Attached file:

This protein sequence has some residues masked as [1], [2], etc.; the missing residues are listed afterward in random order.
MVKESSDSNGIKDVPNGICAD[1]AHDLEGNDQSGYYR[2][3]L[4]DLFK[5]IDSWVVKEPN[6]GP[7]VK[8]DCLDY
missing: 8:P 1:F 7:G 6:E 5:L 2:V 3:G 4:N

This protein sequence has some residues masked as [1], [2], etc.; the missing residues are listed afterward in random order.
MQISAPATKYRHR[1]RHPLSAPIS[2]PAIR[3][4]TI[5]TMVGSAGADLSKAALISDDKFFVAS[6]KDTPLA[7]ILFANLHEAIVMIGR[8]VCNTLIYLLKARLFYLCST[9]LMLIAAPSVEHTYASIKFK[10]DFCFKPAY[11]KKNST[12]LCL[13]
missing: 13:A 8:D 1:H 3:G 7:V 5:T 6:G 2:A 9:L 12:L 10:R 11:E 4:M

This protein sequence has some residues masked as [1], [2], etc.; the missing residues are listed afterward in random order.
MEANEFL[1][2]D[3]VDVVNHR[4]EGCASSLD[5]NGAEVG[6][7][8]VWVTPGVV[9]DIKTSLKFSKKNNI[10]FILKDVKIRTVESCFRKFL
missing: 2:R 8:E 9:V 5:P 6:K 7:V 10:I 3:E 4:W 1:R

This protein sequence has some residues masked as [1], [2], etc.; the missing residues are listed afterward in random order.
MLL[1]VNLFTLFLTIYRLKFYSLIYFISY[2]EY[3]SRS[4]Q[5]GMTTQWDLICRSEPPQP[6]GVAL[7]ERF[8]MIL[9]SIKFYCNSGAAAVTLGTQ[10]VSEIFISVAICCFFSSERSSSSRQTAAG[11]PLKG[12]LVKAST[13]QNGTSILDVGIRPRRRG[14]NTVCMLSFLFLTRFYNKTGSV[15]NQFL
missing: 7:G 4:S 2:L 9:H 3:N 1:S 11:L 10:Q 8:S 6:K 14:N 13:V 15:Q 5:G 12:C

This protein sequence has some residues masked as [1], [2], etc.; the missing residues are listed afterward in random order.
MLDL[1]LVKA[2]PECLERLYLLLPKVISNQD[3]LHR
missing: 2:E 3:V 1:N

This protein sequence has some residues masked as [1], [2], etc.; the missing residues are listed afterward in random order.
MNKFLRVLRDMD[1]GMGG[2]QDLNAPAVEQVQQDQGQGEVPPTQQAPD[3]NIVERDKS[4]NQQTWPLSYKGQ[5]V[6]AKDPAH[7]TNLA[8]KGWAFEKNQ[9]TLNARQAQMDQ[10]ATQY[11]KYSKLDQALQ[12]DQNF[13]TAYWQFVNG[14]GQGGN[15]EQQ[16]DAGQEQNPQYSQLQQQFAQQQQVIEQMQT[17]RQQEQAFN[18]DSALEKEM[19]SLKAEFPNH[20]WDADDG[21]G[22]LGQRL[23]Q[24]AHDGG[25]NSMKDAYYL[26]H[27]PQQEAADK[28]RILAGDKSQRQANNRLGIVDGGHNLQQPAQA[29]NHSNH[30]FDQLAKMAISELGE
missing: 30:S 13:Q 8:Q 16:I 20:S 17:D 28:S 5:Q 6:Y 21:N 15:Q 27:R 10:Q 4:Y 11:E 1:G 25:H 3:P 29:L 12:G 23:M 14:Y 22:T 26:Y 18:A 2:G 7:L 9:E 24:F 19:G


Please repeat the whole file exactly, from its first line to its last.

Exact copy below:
This protein sequence has some residues masked as [1], [2], etc.; the missing residues are listed afterward in random order.
MVKESSDSNGIKDVPNGICAD[1]AHDLEGNDQSGYYR[2][3]L[4]DLFK[5]IDSWVVKEPN[6]GP[7]VK[8]DCLDY
missing: 8:P 1:F 7:G 6:E 5:L 2:V 3:G 4:N

This protein sequence has some residues masked as [1], [2], etc.; the missing residues are listed afterward in random order.
MQISAPATKYRHR[1]RHPLSAPIS[2]PAIR[3][4]TI[5]TMVGSAGADLSKAALISDDKFFVAS[6]KDTPLA[7]ILFANLHEAIVMIGR[8]VCNTLIYLLKARLFYLCST[9]LMLIAAPSVEHTYASIKFK[10]DFCFKPAY[11]KKNST[12]LCL[13]
missing: 13:A 8:D 1:H 3:G 7:V 5:T 6:G 2:A 9:L 12:L 10:R 11:E 4:M

This protein sequence has some residues masked as [1], [2], etc.; the missing residues are listed afterward in random order.
MEANEFL[1][2]D[3]VDVVNHR[4]EGCASSLD[5]NGAEVG[6][7][8]VWVTPGVV[9]DIKTSLKFSKKNNI[10]FILKDVKIRTVESCFRKFL
missing: 2:R 8:E 9:V 5:P 6:K 7:V 10:I 3:E 4:W 1:R

This protein sequence has some residues masked as [1], [2], etc.; the missing residues are listed afterward in random order.
MLL[1]VNLFTLFLTIYRLKFYSLIYFISY[2]EY[3]SRS[4]Q[5]GMTTQWDLICRSEPPQP[6]GVAL[7]ERF[8]MIL[9]SIKFYCNSGAAAVTLGTQ[10]VSEIFISVAICCFFSSERSSSSRQTAAG[11]PLKG[12]LVKAST[13]QNGTSILDVGIRPRRRG[14]NTVCMLSFLFLTRFYNKTGSV[15]NQFL
missing: 7:G 4:S 2:L 9:H 3:N 1:S 11:L 10:Q 8:S 6:K 14:N 13:V 15:Q 5:G 12:C

This protein sequence has some residues masked as [1], [2], etc.; the missing residues are listed afterward in random order.
MLDL[1]LVKA[2]PECLERLYLLLPKVISNQD[3]LHR
missing: 2:E 3:V 1:N

This protein sequence has some residues masked as [1], [2], etc.; the missing residues are listed afterward in random order.
MNKFLRVLRDMD[1]GMGG[2]QDLNAPAVEQVQQDQGQGEVPPTQQAPD[3]NIVERDKS[4]NQQTWPLSYKGQ[5]V[6]AKDPAH[7]TNLA[8]KGWAFEKNQ[9]TLNARQAQMDQ[10]ATQY[11]KYSKLDQALQ[12]DQNF[13]TAYWQFVNG[14]GQGGN[15]EQQ[16]DAGQEQNPQYSQLQQQFAQQQQVIEQMQT[17]RQQEQAFN[18]DSALEKEM[19]SLKAEFPNH[20]WDADDG[21]G[22]LGQRL[23]Q[24]AHDGG[25]NSMKDAYYL[26]H[27]PQQEAADK[28]RILAGDKSQRQANNRLGIVDGGHNLQQPAQA[29]NHSNH[30]FDQLAKMAISELGE
missing: 30:S 13:Q 8:Q 16:I 20:S 17:D 28:S 5:Q 6:Y 21:N 15:Q 27:R 10:Q 4:Y 11:E 1:G 25:H 3:P 29:L 12:G 23:M 14:Y 22:T 26:Y 18:A 2:G 7:L 9:E 24:F 19:G